Regarding Bullock’s complaint, Dooley, who is white, told LocalSource on Friday, Sept. 21, “That is being investigated appropriately and I won’t make any comment on that since it is an ongoing investigation.”

Bullock said he had tried to file a formal complaint locally with affirmative action officer Janice Brown, who retired at the end of August. According to Bullock, at one point, Brown brought him and his written statement into a meeting with Mayor Derek Armstead, who also is black.

“The mayor brushed us off,” Bullock said of that meeting. “He said, ‘There’s nothing I could do about it.’ It was almost comical. He was like, ‘What do you want me to do about this?’ (Brown) was like, ‘He wants you to do some type of reaction to this.’ (Armstead) was like, ‘I have no control. What do you want me to do? There’s nothing I can do.’ He was like, ‘I have to go out and get some sodas.’ And he walked away.”
Armstead said the matter is being handled according to proper procedure.

“I really am sorry he feels that way, but then again you have to understand that I am the mayor,” Armstead said in a phone interview Friday, Sept. 21. “We have an affirmative action officer and they handle these things and there has to be proper discussion before I come down … now, what am I going to do? Am I going to go ahead and punish the chief for something that was said? Or as I bring it to the chief, do I give him the opportunity to say, ‘Listen, if I said anything that was offensive to Mr. Bullock, I’m going to apologize.’ So that’s where I’m at with this.”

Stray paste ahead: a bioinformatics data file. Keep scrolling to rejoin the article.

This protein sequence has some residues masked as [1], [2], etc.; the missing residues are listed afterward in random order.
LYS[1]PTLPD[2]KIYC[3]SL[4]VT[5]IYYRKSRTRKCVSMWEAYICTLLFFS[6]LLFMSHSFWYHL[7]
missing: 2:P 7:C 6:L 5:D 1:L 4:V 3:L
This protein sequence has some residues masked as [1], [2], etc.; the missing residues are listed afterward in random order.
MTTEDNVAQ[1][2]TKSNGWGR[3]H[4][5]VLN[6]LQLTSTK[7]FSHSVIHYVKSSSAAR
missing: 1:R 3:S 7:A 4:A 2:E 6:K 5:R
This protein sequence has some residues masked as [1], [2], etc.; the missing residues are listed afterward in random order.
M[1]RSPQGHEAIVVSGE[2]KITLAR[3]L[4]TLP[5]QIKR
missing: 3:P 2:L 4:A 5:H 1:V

Bullock, who has been a firefighter for 12 years, said he initially was seeking an apology from Dooley. Since so much time has passed and he said he still has not been contacted by an official from the city, he said he now isn’t sure an apology would be enough.

“At this point, I don’t know because I’m so angry,” Bullock said. “At this point, I feel like an apology, it won’t be sincere. It’s been over 40 days. I’ve been asking for an apology for 40 days. And then, all of sudden you’re under pressure and it’s like, ‘Oh, I’m sorry.’”

When asked if he is concerned about the fire department in the light of Castle’s allegations and Bullock’s formal complaint, Armstead said, “Of course, when we have complaints filed against department heads, there has to be some concern. I’m not going to sit here and say, ‘I’m not at all concerned. I’m not even going to try to look at Mr. Bullock’s complaint.’

“And I’m not going to take it lightly. You can never take these kind of complaints lightly. I don’t know what’s going on here. There’s obviously some issues that are going on in this department that perhaps have existed long before I became mayor. My job as the mayor is to sort through them and see to it that they don’t adversely affect the department and we can continue to move our department, especially our emergency management department, move them forward.”